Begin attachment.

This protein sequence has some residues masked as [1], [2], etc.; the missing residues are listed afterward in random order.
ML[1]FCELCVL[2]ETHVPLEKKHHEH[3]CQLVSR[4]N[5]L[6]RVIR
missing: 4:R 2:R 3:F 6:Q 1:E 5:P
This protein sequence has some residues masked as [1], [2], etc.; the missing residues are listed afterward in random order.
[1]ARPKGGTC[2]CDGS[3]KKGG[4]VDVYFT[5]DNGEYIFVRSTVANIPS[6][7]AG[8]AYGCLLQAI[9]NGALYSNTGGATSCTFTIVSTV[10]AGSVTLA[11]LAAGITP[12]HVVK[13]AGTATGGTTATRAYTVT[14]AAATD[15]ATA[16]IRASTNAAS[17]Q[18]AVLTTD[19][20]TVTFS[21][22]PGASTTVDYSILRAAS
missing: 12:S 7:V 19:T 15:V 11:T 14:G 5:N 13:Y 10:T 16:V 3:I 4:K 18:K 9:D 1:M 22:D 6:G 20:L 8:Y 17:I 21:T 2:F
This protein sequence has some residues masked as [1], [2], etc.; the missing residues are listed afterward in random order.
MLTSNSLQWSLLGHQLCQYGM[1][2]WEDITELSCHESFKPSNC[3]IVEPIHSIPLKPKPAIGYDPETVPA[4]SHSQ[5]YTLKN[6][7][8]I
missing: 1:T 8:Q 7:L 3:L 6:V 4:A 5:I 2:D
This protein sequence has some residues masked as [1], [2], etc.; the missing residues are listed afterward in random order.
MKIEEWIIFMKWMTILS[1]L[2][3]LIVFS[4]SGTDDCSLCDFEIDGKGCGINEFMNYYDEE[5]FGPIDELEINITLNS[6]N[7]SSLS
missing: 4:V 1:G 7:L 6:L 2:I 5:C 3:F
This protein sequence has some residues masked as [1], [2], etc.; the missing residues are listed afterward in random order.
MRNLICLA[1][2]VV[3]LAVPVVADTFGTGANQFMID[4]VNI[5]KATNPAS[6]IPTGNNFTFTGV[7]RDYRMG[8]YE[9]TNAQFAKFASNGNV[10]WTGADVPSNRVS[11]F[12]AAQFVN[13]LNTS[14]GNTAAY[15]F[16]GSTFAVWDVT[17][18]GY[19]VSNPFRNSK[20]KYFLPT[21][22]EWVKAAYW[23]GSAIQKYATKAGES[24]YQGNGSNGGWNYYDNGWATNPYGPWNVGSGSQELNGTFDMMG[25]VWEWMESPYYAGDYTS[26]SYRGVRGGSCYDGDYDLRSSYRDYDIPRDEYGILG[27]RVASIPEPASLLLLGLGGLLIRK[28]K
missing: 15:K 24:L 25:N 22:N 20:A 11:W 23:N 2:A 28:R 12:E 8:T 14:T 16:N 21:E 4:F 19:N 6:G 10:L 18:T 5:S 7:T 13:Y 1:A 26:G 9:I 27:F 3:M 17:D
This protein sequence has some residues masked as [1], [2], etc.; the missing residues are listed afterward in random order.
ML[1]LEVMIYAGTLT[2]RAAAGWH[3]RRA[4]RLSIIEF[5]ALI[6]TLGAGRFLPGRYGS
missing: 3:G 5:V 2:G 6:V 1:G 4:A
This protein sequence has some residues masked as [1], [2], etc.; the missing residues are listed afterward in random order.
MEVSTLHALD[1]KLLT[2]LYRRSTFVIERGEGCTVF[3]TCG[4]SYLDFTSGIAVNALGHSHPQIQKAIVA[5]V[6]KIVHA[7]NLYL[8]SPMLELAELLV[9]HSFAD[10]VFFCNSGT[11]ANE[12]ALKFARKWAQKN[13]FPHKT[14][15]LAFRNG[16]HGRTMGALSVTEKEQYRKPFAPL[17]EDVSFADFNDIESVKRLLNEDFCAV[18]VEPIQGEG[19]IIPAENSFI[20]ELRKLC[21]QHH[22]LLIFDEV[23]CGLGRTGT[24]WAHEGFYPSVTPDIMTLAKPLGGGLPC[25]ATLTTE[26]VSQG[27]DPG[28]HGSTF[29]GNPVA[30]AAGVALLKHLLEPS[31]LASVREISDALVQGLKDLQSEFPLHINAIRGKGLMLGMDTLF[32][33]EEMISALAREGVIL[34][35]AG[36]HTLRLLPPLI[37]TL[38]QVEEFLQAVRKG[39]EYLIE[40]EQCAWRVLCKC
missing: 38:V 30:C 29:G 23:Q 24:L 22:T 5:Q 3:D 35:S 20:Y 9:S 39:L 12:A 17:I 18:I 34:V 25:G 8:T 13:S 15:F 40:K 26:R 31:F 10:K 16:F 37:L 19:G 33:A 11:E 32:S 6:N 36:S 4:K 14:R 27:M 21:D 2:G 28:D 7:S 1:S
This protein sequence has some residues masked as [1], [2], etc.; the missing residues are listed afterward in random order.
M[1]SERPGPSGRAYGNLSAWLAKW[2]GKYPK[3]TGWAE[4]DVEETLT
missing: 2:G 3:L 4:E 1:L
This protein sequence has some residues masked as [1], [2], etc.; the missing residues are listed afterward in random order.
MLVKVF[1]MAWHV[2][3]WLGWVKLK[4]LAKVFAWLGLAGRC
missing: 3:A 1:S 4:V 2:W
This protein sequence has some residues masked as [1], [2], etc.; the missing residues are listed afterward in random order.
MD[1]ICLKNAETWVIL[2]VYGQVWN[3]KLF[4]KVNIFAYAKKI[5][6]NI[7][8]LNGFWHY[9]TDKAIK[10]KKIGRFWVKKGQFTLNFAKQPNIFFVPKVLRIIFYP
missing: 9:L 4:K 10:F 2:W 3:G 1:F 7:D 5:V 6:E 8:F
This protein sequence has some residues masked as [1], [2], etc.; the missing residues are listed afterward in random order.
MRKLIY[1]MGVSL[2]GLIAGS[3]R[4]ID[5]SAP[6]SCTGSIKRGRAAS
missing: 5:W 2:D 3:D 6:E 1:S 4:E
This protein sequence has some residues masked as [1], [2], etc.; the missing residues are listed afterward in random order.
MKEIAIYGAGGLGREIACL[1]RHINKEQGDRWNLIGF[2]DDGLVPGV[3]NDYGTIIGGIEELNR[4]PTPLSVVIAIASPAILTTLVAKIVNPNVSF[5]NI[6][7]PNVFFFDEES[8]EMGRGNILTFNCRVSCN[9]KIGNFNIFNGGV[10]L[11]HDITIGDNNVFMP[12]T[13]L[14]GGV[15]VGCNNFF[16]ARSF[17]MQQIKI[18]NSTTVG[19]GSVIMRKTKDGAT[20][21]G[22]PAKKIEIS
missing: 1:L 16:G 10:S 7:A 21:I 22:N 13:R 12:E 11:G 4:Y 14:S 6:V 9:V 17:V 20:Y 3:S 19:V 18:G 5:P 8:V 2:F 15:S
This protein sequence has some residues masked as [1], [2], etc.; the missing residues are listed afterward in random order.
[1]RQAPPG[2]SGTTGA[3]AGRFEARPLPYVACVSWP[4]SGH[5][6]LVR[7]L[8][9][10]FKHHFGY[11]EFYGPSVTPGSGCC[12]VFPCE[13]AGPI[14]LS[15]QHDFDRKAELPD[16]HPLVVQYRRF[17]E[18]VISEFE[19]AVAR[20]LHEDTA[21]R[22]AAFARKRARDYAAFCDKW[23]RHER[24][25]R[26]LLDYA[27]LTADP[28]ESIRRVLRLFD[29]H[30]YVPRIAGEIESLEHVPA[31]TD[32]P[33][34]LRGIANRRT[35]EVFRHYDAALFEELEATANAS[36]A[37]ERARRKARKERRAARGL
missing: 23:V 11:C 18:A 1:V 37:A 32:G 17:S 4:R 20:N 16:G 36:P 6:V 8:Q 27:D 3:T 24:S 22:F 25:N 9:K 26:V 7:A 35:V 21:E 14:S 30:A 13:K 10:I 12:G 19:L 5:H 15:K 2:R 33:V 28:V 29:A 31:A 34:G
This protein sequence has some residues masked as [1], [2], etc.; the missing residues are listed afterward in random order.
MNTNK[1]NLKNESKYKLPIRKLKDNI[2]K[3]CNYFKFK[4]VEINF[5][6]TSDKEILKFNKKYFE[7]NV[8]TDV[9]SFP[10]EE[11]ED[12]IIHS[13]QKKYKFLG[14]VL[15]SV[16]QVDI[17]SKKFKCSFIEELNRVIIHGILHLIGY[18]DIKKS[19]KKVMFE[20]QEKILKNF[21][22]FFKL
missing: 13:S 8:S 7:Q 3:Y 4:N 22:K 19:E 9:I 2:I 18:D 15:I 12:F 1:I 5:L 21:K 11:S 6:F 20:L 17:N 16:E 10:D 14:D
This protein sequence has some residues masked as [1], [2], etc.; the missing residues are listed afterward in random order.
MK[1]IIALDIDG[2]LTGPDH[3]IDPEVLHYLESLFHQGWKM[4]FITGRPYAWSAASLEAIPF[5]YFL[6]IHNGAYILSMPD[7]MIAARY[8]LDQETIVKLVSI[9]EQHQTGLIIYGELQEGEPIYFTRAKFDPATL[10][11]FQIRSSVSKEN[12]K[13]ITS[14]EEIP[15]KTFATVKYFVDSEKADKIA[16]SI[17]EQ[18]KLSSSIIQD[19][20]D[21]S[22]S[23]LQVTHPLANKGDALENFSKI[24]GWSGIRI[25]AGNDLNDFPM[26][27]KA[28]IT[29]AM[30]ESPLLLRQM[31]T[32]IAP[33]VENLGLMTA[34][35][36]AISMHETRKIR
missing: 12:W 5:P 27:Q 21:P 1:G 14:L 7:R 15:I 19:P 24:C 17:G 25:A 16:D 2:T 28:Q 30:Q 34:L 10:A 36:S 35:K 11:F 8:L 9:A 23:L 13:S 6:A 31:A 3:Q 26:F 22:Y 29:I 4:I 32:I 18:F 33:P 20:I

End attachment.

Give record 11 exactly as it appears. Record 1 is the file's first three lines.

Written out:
This protein sequence has some residues masked as [1], [2], etc.; the missing residues are listed afterward in random order.
MRKLIY[1]MGVSL[2]GLIAGS[3]R[4]ID[5]SAP[6]SCTGSIKRGRAAS
missing: 5:W 2:D 3:D 6:E 1:S 4:E